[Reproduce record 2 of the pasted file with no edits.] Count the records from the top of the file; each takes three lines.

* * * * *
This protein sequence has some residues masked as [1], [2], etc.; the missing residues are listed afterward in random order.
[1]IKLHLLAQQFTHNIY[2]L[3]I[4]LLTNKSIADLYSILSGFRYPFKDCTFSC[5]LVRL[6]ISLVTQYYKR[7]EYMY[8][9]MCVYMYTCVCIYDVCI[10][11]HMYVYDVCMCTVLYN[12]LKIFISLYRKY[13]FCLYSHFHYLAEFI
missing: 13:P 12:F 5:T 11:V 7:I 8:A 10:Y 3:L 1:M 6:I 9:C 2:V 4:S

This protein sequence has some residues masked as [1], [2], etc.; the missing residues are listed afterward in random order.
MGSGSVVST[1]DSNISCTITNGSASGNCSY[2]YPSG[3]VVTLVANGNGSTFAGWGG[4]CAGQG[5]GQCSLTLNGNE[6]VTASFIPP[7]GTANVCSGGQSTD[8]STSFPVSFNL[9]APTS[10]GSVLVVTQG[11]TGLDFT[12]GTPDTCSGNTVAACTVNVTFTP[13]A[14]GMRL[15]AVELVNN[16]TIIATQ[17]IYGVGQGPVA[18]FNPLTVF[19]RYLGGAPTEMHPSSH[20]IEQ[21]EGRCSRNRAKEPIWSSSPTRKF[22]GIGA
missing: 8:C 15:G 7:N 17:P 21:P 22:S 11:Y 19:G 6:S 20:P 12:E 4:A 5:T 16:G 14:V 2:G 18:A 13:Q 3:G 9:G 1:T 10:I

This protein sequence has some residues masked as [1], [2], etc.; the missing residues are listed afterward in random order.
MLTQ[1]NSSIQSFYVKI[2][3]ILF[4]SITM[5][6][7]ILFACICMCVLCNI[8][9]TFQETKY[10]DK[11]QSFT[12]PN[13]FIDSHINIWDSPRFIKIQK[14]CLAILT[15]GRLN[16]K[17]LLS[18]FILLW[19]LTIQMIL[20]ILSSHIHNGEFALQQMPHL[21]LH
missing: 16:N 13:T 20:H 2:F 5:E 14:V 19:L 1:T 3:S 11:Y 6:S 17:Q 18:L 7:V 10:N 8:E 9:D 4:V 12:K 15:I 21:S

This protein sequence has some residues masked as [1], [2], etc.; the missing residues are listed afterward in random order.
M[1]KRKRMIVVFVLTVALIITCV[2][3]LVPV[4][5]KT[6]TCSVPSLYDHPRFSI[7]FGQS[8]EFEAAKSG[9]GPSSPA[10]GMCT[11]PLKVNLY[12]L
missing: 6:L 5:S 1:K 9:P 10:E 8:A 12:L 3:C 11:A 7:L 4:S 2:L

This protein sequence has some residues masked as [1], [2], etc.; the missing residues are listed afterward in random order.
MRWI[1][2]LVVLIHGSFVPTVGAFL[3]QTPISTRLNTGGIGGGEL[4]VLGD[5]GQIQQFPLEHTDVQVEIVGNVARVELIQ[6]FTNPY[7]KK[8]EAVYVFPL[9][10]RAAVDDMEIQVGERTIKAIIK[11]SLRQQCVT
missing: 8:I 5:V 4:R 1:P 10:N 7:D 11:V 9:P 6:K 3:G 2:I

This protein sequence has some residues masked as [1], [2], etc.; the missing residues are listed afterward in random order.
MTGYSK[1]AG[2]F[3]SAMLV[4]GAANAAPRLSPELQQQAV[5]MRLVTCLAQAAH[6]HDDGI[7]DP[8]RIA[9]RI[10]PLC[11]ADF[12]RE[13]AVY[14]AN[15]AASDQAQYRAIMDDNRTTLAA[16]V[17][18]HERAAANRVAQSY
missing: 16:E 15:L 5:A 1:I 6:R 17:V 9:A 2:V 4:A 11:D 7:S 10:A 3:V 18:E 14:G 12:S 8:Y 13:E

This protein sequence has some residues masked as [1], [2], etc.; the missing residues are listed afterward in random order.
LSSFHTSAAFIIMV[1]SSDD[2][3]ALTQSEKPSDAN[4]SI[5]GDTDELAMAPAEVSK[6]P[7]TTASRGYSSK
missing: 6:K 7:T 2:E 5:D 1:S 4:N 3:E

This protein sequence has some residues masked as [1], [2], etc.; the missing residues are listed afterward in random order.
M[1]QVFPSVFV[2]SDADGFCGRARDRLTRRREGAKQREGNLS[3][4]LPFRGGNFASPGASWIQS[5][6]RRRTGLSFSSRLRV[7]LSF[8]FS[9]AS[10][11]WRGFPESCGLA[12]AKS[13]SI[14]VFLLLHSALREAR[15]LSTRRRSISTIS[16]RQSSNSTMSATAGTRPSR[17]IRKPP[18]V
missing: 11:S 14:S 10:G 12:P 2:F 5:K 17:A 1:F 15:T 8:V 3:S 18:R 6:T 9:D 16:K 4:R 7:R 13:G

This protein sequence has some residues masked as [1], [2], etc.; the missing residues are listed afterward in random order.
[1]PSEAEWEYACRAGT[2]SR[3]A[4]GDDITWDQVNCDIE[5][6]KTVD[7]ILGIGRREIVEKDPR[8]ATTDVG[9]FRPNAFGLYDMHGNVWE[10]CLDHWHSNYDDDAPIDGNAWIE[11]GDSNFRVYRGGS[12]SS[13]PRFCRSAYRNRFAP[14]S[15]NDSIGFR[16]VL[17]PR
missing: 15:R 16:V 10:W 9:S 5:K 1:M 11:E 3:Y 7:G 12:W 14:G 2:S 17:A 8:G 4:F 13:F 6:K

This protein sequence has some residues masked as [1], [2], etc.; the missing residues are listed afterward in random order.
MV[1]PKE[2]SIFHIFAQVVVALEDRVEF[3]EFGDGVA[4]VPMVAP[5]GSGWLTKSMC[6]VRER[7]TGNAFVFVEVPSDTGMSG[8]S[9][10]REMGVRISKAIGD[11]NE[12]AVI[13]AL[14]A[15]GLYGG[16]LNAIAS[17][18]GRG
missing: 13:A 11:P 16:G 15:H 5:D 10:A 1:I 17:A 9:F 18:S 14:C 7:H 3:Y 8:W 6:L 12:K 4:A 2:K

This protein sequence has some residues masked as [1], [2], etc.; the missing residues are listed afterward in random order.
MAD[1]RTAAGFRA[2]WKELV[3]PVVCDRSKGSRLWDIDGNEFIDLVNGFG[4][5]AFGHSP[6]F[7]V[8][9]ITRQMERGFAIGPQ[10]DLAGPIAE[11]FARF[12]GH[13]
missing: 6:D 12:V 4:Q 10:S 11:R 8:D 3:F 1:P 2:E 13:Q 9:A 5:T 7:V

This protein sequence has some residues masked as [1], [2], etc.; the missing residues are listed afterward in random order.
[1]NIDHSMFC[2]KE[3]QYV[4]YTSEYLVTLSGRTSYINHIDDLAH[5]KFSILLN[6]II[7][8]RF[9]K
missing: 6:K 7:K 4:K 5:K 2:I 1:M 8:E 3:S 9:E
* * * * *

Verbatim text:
This protein sequence has some residues masked as [1], [2], etc.; the missing residues are listed afterward in random order.
MGSGSVVST[1]DSNISCTITNGSASGNCSY[2]YPSG[3]VVTLVANGNGSTFAGWGG[4]CAGQG[5]GQCSLTLNGNE[6]VTASFIPP[7]GTANVCSGGQSTD[8]STSFPVSFNL[9]APTS[10]GSVLVVTQG[11]TGLDFT[12]GTPDTCSGNTVAACTVNVTFTP[13]A[14]GMRL[15]AVELVNN[16]TIIATQ[17]IYGVGQGPVA[18]FNPLTVF[19]RYLGGAPTEMHPSSH[20]IEQ[21]EGRCSRNRAKEPIWSSSPTRKF[22]GIGA
missing: 8:C 15:G 7:N 17:P 21:P 22:S 11:Y 19:G 6:S 20:P 12:E 4:A 5:T 16:G 14:V 2:G 18:A 13:Q 3:G 9:G 1:T 10:I